The process repeats, and if the second chamber approves it, the bill returns to the House, where it is voted on once again.  Once the bill passes this stage, it is sent to the state’s governor to either sign or veto it.  When signed, the bill becomes law and comes into effect at the agreed-upon time.

A similar legislative procedure is applied in Arkansas: once a bill is drafted, a primary sponsor introduces it, and the bill goes through an initial reading in the first chamber. After that, it is assigned to the appropriate committee, which schedules a public meeting where legislators and interested parties can voice their support or opposition. Amendments can also be made at this stage. Only then does the bill proceed to a voting stage and, subsequently, to the other chamber.

Because of extensive debates and the incorporation of amendments, the law adoption process frequently extends in time. But it took only eleven working days for the Arkansas legislature to pass House Bill 1799, which became the Data Centers Act or Act 851, on April 13, 2023.

The chronological account of the measures taken in both chambers of the Arkansas legislature to transform bill HB1799 into a law.
The chronological account of the measures taken in both chambers of the Arkansas legislature to transform bill HB1799 into a law. Source: Arkansas State Legislature

This is faster than other law approval processes during the same legislative session. 

DailyCoin examined historical data for numerous bills passed during the same legislative session. To avoid comparing incomparable processes, we only looked at the bills to create regulations for certain activities.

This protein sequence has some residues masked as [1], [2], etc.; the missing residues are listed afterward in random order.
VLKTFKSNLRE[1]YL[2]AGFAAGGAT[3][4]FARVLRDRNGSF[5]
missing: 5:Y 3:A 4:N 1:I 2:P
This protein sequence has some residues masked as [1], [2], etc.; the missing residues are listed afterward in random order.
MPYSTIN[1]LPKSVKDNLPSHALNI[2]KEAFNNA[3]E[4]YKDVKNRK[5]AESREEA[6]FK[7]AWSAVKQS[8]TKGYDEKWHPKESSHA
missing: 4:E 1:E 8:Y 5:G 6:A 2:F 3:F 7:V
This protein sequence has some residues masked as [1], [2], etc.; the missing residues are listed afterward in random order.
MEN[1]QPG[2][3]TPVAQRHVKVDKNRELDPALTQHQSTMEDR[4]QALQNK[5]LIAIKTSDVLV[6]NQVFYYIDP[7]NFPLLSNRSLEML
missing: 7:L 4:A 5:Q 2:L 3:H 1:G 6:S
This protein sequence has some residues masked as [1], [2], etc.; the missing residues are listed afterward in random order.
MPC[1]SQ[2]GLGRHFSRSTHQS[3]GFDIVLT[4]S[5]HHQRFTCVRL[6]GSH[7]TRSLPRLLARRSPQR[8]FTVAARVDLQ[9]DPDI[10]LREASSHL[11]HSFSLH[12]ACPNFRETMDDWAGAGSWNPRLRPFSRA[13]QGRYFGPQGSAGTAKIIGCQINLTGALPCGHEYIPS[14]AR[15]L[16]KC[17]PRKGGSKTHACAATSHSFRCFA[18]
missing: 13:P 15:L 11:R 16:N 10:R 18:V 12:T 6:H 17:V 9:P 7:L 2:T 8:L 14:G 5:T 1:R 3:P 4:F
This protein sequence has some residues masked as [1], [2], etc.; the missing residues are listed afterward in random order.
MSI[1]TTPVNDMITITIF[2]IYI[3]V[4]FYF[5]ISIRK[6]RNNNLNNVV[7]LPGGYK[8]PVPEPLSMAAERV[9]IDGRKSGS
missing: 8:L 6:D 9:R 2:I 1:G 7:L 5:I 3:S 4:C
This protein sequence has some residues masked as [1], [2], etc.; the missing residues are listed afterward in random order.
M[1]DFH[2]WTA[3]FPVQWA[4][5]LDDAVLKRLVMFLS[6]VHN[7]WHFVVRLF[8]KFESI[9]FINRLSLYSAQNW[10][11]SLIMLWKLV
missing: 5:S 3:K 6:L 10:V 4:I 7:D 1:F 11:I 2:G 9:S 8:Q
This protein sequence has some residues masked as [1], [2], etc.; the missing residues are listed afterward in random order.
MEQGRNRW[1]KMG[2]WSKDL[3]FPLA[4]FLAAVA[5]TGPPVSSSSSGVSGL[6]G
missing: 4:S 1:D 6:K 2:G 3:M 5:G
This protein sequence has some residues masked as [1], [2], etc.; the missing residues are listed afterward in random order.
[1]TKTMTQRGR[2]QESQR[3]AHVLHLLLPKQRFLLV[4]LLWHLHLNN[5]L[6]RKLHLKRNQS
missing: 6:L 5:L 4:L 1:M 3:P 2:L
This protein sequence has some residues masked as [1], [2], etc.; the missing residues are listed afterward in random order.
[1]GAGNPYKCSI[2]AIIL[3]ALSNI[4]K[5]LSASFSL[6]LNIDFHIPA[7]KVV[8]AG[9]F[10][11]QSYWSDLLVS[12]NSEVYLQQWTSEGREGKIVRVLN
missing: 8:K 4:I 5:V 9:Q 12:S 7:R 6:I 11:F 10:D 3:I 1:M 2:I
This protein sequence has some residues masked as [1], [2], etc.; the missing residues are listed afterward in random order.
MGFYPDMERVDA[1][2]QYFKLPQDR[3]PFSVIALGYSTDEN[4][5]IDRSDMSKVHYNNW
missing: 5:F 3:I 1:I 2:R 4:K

For example, it took more than two months for both chambers to pass a law regulating occupational therapy licensing. Acting the law aimed at social media safety took four and a half weeks. Even deliberations on the state’s time regulation law lasted at least three weeks before the proposal was withdrawn. 

However, eleven working days or two calendar weeks were enough to pass the Data Centers Act. As it turned out, the bill, filed in the last days of the 2023 legislative session, lacked the stage of public discussion and was amended and voted out within 30 minutes instead of the several-day-lasting procedure.

Lawmakers even admitted that some politicians hadn’t even read the data center bill during the voting. Nevertheless, 93 out of 100 representatives voted in favor of the new law, with only one being against it.

The Trails of Lobbying 

The unusual circumstances surrounding the Data Centers Act only heightened residents’ opposition to crypto-mining businesses. They prompted local lawmakers to organize intensive meetings with the communities before the law took effect on August 1.

During one such meeting, crypto industry members appeared to have participated in the initial stages of House Bill 1799 preparation. Cameron Baker, the managing member of Cryptic Farms, acknowledged the involvement:

“It originated as an anti-discrimination bill. What we were trying to do was say, 'Hey, look, we're pretty much a data center. As long as you treat us like a data center, you know, we're not restricting your ability to manage your commercial policy.”

Crypto Farms aids incoming crypto miners with property acquisitions and helps them start their businesses running. It also runs cryptocurrency mining operations, having established mining sites in at least four locations across the state. 

Its official website states that Cryptic Farms has been “helping to form and shape the regulatory and incentive structures to attract crypto mining and high energy use data centers” in Arkansas since 2022. 

The firm is a founding member of Arkansas Blockchain Council (ABC), a nonprofit association for crypto and blockchain industry members, which lists lobbying as one of its responsibilities. 

Lobbying, or an attempt to influence government officials and policymakers to adopt a specific law that favors the interests of a specific organization or industry, is a legal and regulated activity in the United States.